Styles and Williams were murdered at the Candlelight less than three weeks after Harris was murdered. Witnesses Miesha Morris and Sharonda Cooper were at Cooper's apartment at the Candlelight on the night of August 5, 2006. They were listening to music and talking when someone knocked on the door. Morris looked out the window and saw Williams standing at the corner of the building, looking to his right and his left. She then went downstairs and answered the door. Styles was at the door and said she was looking for Marlo Jones, who was Cooper's boyfriend. Morris told Styles that Jones was at the store. Styles said, "Okay. Tell him I came by. I'm going to see if he's at the store and I'll come back. If he comes back here, tell him to stay here. I'll be right back." Morris went back upstairs. Shortly thereafter, Morris heard two men outside arguing and cursing at each other. She and Cooper then heard gunshots, so they looked outside.3 As they looked down from Cooper's second-floor patio area, they observed appellant, who was wearing a hat and dark clothing, shooting Williams with a long, black gun. Williams fell down and appellant continued to shoot him as he crawled along the ground. Appellant then turned and fired several shots at Williams's car before running away.

301 S.W.3d 682

Morris called 9-1-1 and she and Cooper went downstairs. Morris testified that Williams was still breathing faintly, then his breathing stopped. Styles's dead body was slumped over in the passenger seat of the car. A crowd of people gathered at the scene. Cooper testified that a man named "Trey," whom she had seen with appellant before, "went in the car," took a gun from the front seat area, and left. Morris testified that some people in the crowd were "looking in the car and stuff," but she did not see anyone take anything. Morris and Cooper went back inside Cooper's apartment when the police arrived.

Officer Damon Richardson arrived at the Candlelight at 11:10 p.m. When he arrived, the fire department was already there and the victims' bodies were on the ground covered with white sheets. Investigator Philip Yochum and Officer Tracy Andrade arrived shortly after midnight. There was still a crowd of onlookers present at that time. Yochum observed numerous spent cartridge casings at the scene. A few of the spent cartridge casings were .380 caliber. However, the majority of them were 7.62 x 39 millimeter caliber, a type of ammunition which Yochum testified could be fired from an assault rifle. Yochum believed that the evidence indicated at least two different weapons had been fired at the scene. He testified that Williams's black Lexus had multiple bullet strikes and a flat tire, and that it was leaking a large amount of oil from its engine compartment. He observed blood spatter and spent cartridge casings in the nearby alleyway. He also observed two distinct pools of blood which indicated to him that Williams had been in two different areas.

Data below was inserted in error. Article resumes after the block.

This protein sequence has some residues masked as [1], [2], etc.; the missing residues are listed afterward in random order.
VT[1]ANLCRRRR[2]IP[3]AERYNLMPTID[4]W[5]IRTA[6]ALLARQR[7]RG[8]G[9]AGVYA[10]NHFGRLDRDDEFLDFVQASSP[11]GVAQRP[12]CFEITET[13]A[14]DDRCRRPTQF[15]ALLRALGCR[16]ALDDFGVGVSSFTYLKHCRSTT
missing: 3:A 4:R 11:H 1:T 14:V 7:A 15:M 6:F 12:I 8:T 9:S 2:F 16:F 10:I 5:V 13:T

Officer Andrade testified that she interviewed Cooper, Morris, and Jones inside Cooper's apartment. Andrade thought that Cooper and Morris would have had a good view from the balcony, noting that the area below was fairly lit with artificial light. Andrade attempted to talk to other residents, but no one was willing to provide any information. She testified that Morris and Cooper were somewhat hesitant to talk because they were worried that people might be watching. Morris later identified appellant in a photospread. Cooper testified that she initially told police that she could not identify the assailant because she was afraid and did not want to get involved.

Defense counsel called Jones to testify that he had seen Williams with a black semiautomatic rifle about a week prior to his murder. Jones testified that they were at the basketball court when Williams "was about to get into it" with somebody. Jones testified that he saw Williams pulling the gun out and Jones told him, "No, come on, let's go."

Sergeant Norman Kiesewetter inspected Williams's vehicle. He testified that there were approximately thirty bullet strikes to the car. He testified that "[t]he majority of them were [fired] from the front to the back, going from the exterior of the vehicle towards the interior of the vehicle." He acknowledged that some of the shots to the front windshield could have exited the cabin area of the vehicle. However, he affirmed that the origin of those particular shots was an "unknown variable."

Assistant Medical Examiner Sara Chauvin Doyle conducted the autopsies of Williams and Styles. Both of them died from multiple gunshot wounds. Williams had nine bullet entrance wounds and a grazing wound. Styles suffered seventeen gunshot wounds and a...